Battalions of 1st Signal Brigade conduct 'fiber university' training
CAMP HUMPHREYS, South Korea -- The 36th Signal Battalion and 304th Expeditionary Signal Battalion of the 1st Signal Brigade conducted joint fiber optics training at Camp Humphreys, South Korea July 8-11.
A small group of Soldiers from both battalions participated in a variety of courses and training exercises revolved around familiarization, hands-on experience and understanding of fiber optics communications; a backbone in the communications networks in South Korea.
Staff Sgt. Christopher S. Rutley, the noncommissioned officer in charge for outside plans, 501st Signal Company, 36th Signal Battalion, 1st Signal Brigade, was the main instructor for the fiber university. Rutley said, "When I first got here, we heard about some people doing the fiber optics training and fiber university, so the commander and I wanted to keep that tradition going and now we try to do it quarterly."
The fiber optics training allows Soldiers to refresh themselves with concepts and troubleshooting of fiber optics communication cables. Rutley said throughout the week of training, Soldiers learned how to troubleshoot fiber optics, understand the differences between multimode and single mode characteristics and become familiar with the different types of connectors.
"We use our test equipment for the fiber optics to service an outage, fix it and then test it again to make sure it is 100 percent ready to go," Rutley explained. "Using the proper equipment, safety guidelines and quality assurance techniques are things we go over during the training so they know how to properly ground and secure when they actually get out there working."
Pvt. Hepuaona Lani Keali'i Kane Sellers, a cable system installer and maintainer, Charlie Company, 304th ESB, 1st Signal Brigade, participated in the training and said that the basics of fiber optics were covered during the fiber university. "We go over what fiber optics is, different wavelength types, how fiber optics works, the different types of cables we use, safety practices and how and why we use manholes," Sellers said.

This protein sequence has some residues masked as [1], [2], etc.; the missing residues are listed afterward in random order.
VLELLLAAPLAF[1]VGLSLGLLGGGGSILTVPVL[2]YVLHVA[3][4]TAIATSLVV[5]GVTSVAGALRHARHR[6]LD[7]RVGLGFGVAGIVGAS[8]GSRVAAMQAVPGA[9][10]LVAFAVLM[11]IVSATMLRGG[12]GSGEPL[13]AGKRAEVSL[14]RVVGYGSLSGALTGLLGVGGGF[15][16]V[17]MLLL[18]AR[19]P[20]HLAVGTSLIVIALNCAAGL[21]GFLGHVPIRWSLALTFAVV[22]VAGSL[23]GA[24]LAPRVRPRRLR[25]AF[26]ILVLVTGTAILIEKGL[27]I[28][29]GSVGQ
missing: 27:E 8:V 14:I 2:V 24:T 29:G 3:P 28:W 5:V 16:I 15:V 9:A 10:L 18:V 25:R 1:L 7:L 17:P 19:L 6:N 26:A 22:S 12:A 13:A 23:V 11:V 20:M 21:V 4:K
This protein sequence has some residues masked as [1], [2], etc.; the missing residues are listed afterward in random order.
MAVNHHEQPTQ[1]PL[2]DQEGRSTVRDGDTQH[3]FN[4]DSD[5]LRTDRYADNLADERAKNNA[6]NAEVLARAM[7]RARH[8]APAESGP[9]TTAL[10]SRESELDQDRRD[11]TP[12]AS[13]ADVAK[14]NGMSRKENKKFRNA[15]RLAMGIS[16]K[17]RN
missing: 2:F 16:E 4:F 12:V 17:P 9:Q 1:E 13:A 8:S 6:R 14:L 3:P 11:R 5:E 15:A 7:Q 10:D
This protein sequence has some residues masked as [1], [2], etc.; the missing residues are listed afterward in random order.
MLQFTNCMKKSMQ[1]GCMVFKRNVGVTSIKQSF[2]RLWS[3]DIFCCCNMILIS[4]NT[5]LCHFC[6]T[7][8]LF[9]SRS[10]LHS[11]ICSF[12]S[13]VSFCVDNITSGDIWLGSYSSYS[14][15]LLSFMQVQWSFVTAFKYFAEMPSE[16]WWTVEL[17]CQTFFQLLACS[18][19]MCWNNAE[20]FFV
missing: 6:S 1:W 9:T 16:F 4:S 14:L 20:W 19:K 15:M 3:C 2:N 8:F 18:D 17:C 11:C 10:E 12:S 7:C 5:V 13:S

Throughout Camp Humphreys, miles of fiber optic communication cables run beneath the streets and surface. "We use manholes so that it will be easier for us to get communications from one place to another," Sellers explained, "so when we do have to work on them it won't be affecting traffic or anything, because we are underground."
Pfc. Brent Massey, a nodal network operator and maintainer, Charlie Company, 304th ESB, 1st Signal Brigade, got the chance to expand his knowledge of the Signal world by participating in the fiber optics training. "This training has been a great opportunity for me," Massey said. "It's important for someone like me to learn this material and training in case we ever run across a problem with fiber optics, I will be familiar with it. I've enjoyed this training and look forward to other cross training opportunities with the instructors from the other battalion, because they are very knowledgeable and helpful."
With a combined total of 35-years of experience, Rutley and his NCO team provided their young Soldiers with knowledge and information during the fiber university training to help make them better at their jobs. "It is good to keep their minds fresh, especially with the tactical Soldiers," Rutley said. "I am teaching them things they don't get to see every day and I am proud to say that. The Soldiers have been very good and I am having a good time teaching them; that's what I do as an NCO."